Depression also often co-exists with other serious medical illnesses such as heart disease, stroke, cancer, HIV/AIDS, diabetes, and Parkinson’s disease. Studies have shown that people who have depression in addition to another serious medical illness tend to have more severe symptoms of both depression and the medical illness, more difficulty adapting to their medical condition, and more medical costs than those who do not have co-existing depression. Research has yielded increasing evidence that treating the depression can also help improve the outcome of treating the co-occurring illness.
There is no single known cause of depression. Rather, it likely results from a combination of genetic, biochemical, environmental, and psychological factors.
Research indicates that depressive illnesses are disorders of the brain. Brain-imaging technologies, such as magnetic resonance imaging (MRI), have shown that the brains of people who have depression look different than those of people without depression. The parts of the brain responsible for regulating mood, thinking, sleep, appetite and behavior appear to function abnormally. In addition, important neurotransmitters – chemicals that brain cells use to communicate – appear to be out of balance. But these images do not reveal why the depression has occurred.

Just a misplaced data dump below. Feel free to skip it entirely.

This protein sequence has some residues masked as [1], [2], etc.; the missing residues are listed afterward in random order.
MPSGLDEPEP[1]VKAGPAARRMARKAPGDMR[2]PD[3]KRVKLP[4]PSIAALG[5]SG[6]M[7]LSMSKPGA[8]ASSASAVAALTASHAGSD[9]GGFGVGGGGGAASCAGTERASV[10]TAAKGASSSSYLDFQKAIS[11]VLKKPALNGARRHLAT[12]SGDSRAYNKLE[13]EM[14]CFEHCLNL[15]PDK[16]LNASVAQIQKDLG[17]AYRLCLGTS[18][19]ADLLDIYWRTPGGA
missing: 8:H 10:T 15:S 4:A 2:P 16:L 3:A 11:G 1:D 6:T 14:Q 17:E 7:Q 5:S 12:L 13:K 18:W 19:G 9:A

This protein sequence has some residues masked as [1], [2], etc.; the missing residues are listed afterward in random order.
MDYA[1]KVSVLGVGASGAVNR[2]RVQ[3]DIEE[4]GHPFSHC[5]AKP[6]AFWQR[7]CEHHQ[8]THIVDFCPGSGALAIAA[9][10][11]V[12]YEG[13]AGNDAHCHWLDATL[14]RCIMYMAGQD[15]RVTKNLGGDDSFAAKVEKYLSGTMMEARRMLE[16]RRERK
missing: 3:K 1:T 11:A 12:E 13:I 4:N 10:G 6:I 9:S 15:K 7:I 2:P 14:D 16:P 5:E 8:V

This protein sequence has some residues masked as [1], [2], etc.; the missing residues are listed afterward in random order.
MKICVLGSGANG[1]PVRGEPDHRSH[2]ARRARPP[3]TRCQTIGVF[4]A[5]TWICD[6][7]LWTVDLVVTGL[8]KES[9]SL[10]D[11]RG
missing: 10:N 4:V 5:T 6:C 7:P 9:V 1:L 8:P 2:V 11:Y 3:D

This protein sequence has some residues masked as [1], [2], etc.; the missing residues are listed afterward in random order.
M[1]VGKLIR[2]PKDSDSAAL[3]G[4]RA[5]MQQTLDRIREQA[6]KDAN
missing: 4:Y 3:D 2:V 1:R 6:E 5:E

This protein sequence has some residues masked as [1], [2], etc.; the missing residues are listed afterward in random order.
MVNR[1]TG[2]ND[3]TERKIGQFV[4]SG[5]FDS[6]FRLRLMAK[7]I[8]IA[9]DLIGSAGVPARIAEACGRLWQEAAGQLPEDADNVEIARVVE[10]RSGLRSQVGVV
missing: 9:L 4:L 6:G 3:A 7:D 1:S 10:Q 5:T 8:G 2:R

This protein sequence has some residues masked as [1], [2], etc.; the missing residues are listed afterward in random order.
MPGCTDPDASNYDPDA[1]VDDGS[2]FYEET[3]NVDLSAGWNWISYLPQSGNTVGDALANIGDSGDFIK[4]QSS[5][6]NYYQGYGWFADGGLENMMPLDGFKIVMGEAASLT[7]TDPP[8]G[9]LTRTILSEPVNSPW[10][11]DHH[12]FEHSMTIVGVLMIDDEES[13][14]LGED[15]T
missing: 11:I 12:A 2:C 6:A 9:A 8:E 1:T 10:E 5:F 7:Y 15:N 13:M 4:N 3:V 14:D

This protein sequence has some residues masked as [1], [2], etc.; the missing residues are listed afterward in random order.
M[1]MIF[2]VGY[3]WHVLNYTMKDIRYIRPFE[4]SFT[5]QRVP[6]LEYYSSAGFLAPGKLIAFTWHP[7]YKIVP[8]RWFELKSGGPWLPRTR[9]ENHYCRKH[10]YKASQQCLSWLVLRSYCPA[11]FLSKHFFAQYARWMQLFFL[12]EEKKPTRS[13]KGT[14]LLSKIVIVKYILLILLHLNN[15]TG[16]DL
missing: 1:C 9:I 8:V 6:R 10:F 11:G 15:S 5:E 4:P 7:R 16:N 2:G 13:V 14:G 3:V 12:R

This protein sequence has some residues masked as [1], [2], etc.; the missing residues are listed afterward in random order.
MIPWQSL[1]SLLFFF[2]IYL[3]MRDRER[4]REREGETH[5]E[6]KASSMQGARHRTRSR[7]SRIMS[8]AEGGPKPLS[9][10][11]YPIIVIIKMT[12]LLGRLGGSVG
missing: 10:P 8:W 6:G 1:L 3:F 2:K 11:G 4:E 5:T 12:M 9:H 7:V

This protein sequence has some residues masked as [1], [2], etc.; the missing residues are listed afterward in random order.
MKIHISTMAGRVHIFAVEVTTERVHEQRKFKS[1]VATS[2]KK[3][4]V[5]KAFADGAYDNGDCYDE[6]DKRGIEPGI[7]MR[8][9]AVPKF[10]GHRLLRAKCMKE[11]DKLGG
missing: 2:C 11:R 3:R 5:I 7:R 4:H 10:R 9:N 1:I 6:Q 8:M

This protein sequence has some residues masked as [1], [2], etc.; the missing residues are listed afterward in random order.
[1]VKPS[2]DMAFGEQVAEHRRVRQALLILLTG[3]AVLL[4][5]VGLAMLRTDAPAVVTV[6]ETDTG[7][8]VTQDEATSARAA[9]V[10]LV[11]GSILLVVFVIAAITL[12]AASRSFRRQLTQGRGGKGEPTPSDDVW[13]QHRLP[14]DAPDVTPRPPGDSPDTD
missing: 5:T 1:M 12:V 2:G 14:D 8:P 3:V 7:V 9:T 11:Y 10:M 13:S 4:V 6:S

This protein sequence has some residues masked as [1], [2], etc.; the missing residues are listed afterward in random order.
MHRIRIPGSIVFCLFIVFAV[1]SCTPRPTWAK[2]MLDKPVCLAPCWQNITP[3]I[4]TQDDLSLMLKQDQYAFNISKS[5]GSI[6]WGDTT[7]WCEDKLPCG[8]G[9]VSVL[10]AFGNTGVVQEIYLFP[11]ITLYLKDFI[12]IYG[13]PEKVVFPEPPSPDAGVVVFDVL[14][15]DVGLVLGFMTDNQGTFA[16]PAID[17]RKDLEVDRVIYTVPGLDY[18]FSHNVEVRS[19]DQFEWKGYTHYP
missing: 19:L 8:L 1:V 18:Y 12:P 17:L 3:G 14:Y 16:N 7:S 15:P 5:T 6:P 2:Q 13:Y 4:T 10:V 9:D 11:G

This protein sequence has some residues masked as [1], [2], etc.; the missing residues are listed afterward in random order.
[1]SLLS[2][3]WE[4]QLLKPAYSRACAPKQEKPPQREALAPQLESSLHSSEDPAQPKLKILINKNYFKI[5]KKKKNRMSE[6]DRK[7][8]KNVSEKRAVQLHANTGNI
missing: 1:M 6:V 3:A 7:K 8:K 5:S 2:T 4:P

Some types of depression tend to run in families, suggesting a genetic link. However, depression can occur in people without family histories of depression as well. Genetics research indicates that risk for depression results from the influence of multiple genes acting together with environmental or other factors.
In addition, trauma, loss of a loved one, a difficult relationship, or any stressful situation may trigger a depressive episode. Subsequent depressive episodes may occur with or without an obvious trigger.
Once diagnosed, a person with depression can be treated with a number of methods. The most common treatments are medication and psychotherapy.
Several types of psychotherapy – or “talk therapy” – can help people with depression. Some regimens are short-term (10 to 20 weeks) and other regimens are longer-term, depending on the needs of the individual.
Two main types of psychotherapies – cognitive behavioral therapy (CBT) and interpersonal therapy (IPT) – have been shown to be effective in treating depression. By teaching new ways of thinking and behaving, CBT helps people change negative styles of thinking and behaving that may contribute to their depression. IPT helps people understand and work through troubled personal relationships that may cause their depression or make it worse.
For mild to moderate depression, psychotherapy may be the best treatment option. However, for major depression or for certain people, psychotherapy may not be enough. Studies have indicated that for adolescents, a combination of medication and psychotherapy may be the most effective approach to treating major depression and reducing the likelihood for recurrence. Similarly, a study examining depression treatment among older adults found that patients who responded to initial treatment of medication and IPT were less likely to have recurring depression if they continued their combination treatment for at least two years.